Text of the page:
the Fat Kid Travels: Coron, Palawan
I told myself that this year i would build my youtube channel more and focus on developing food content with other people on cam (not just me), because i truly believe diversity and collaboration makes everything better. So you can expect a new youtube channel (please subscribe!) On youtube.com/thefatkidinside . The 2nd goal i set for myself this year is to develop more Filipino content that will speak to our fellow Filipinos and our international readers as well.
I came out of a restaurateur conference yesterday with brand new optimism that my thoughts about Filipino food are valid and supported by other people. Amy Besa, owner of the famed Purple Yam in new york, and author of Memories of Philippine Kitchens, explained that most Filipino don’t understand Pinoy food and that our food shouldn’t be classified by dishes but rather by flavour profiles (i wrote a post about this back in 2011). Furthermore all the awesome, rare local produce we do have (heirloom corps, etc.) aren’t visible in markets because most people don’t consume them. This could be due to a lack of understanding or just a lack of interest. Asides from that, people who are making great local products (salt blocks for example, or fermented fish/shrimp pastes) feel the need to sweeten or add colorants to their beautiful products to be able to sell them faster ( some fish sauce vendors add caramel syrup and coloring to their natural sauces). Again this is because of a lack of understanding.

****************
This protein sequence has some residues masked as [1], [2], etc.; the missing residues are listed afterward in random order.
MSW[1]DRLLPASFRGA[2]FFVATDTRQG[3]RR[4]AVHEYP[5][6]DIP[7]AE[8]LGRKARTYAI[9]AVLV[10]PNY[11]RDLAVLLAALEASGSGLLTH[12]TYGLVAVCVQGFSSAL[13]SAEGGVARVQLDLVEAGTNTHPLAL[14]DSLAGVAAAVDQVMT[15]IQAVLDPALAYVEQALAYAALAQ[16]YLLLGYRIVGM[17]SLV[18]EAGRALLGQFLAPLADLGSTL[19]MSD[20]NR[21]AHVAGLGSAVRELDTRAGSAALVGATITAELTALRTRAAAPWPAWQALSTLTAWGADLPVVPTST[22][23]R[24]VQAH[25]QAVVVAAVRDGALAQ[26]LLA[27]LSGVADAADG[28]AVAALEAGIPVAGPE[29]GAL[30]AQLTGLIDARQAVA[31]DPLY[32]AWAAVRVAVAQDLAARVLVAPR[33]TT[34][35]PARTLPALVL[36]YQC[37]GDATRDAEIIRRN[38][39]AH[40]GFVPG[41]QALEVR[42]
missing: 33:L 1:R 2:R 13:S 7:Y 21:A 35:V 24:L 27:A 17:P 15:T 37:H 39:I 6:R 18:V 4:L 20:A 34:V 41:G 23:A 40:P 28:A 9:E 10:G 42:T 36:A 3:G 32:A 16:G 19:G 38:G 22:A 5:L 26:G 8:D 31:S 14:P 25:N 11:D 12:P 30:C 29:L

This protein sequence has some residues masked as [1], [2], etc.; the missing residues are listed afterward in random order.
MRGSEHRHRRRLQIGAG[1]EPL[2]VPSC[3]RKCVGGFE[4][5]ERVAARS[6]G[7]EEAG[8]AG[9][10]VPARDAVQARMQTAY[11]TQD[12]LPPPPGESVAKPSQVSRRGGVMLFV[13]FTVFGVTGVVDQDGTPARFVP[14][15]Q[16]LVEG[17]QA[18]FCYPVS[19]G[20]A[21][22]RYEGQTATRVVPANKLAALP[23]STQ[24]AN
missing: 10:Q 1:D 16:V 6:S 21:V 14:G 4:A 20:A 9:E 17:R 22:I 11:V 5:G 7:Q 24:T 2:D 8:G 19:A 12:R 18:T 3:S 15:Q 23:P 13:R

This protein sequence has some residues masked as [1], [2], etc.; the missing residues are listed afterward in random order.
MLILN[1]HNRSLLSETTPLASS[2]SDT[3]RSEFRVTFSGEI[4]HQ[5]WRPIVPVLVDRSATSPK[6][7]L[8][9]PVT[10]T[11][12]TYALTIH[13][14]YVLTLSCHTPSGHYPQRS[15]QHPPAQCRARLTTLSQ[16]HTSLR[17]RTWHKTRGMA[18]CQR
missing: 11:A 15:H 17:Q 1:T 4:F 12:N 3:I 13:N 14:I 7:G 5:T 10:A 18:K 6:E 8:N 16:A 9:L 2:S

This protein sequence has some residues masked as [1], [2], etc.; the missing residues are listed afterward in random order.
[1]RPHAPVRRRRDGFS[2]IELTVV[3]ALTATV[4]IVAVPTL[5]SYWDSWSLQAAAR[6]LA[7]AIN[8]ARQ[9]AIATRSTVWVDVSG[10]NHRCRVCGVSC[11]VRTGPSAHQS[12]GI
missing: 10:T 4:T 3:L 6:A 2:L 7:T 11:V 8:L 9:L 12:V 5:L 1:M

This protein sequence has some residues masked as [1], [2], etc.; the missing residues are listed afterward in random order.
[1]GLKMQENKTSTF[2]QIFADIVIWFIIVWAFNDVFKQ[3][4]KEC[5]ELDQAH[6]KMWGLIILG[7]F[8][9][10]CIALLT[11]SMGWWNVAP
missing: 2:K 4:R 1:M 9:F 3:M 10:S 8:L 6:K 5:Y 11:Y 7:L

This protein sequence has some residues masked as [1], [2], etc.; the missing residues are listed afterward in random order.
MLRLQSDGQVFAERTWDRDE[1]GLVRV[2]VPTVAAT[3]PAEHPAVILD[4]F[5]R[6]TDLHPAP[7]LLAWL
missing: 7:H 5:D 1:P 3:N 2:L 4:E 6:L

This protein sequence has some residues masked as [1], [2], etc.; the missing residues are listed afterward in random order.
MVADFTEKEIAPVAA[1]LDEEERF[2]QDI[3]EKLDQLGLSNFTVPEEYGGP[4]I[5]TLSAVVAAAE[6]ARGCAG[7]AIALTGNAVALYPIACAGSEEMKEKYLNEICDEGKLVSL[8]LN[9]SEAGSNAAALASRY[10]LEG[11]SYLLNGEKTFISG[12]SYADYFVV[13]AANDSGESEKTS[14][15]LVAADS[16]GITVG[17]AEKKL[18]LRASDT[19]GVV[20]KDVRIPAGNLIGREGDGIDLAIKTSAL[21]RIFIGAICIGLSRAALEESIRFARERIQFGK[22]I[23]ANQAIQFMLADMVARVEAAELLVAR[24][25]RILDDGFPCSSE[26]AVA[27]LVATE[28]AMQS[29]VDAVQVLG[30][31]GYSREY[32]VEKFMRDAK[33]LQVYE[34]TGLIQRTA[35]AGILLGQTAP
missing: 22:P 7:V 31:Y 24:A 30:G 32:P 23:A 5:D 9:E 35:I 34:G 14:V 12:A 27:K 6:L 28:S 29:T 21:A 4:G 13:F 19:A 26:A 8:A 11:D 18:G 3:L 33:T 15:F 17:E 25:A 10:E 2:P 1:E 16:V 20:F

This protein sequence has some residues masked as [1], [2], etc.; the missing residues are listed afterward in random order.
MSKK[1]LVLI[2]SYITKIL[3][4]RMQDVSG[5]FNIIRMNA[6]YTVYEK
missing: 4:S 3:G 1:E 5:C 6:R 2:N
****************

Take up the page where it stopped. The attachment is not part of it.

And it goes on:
So through videos and the blog, i want to document my discovery of Filipino food so that others can benefit from it as well.
I will be diversifying my content and tapping people who know more than me, to create interesting yet still entertaining videos. So please keep reading and watching!
Last weekend i went to Coron, Palawan for my friends bachelor party and we just decided to travel like how people used to travel in Palawan. Rent a bangka (small boat) with some local boat men and guides and just make up our itinerary as we go. We basically had the sea in front of us and told the boat men where we wanted to go and asked him to bring us on deserted islands (usually guarded by an 1 island caretaker) to sleep in tents at night. We went to far flung villages to buy our produce and ingredients to cook our meals and had a large cooler full of beer with ice (very important). Here is a video of one of those instances, and after it my favourite recipes for Kilawin (seafood ceviche) and sinigang (sour broth soup). Again, these recipes are my interpretation of Filipino flavour profiles and will probably vary wildly from what you are used to.
KINILAW or KILAWIN
The recipe is really quite simple. For about 300 grams of fish fillet (we used barracuda) chop it up nicely into clean cubes (about 1.5cms), mix it with some real vinegar (made from fruits or vegetables), about 1/2cup of it, add in some chopped shallots, chopped spring onions, 1 long green chili chopped, a tsp of sesame oil, a crack of salt and pepper and 2 tsp of fish sauce. Mix everything. Let sit for about 15mins. Before serving toss in 5tbsp of coconut milk and some toasted sesame seeds. I usually like to serve mine on a bed of ripe avocado.
For sinigang, there are many different variations with various souring agents and a switch of proteins. I like mine with Beef Short Rib.
Start by taking your soup pot and caramelize about 1kg of short ribs (bones are ok) seasoned with salt and pepper. Once brown set aside.
Keep a nice thin layer of fat in the pot. We are going to use it to fry.
Chop a handful of garlic and fry it.
Add about 7 cups of water,a handful of chopped guava and 100grams of tamarind pods. Bring to a boil and then simmer for about 20mins or until the level of tartness is where you want it. Strain and keep the broth. Add your short ribs, bring to a boil and simmer for 45mins. Add in 1/4 cup of calamansi juice. Add in 2 tbsp of fish sauce, 1 sliced red onion, 1 chopped red chilli, about 10 sliced cherry tomatoes, about 1/2 a kgs worth of cleaned taro root in thumb size pieces and simmer for 1 1/2 hour. Right before serving boil a piece of bok choy per bowl served. Taste. If you want it more sour, add in some lime juice.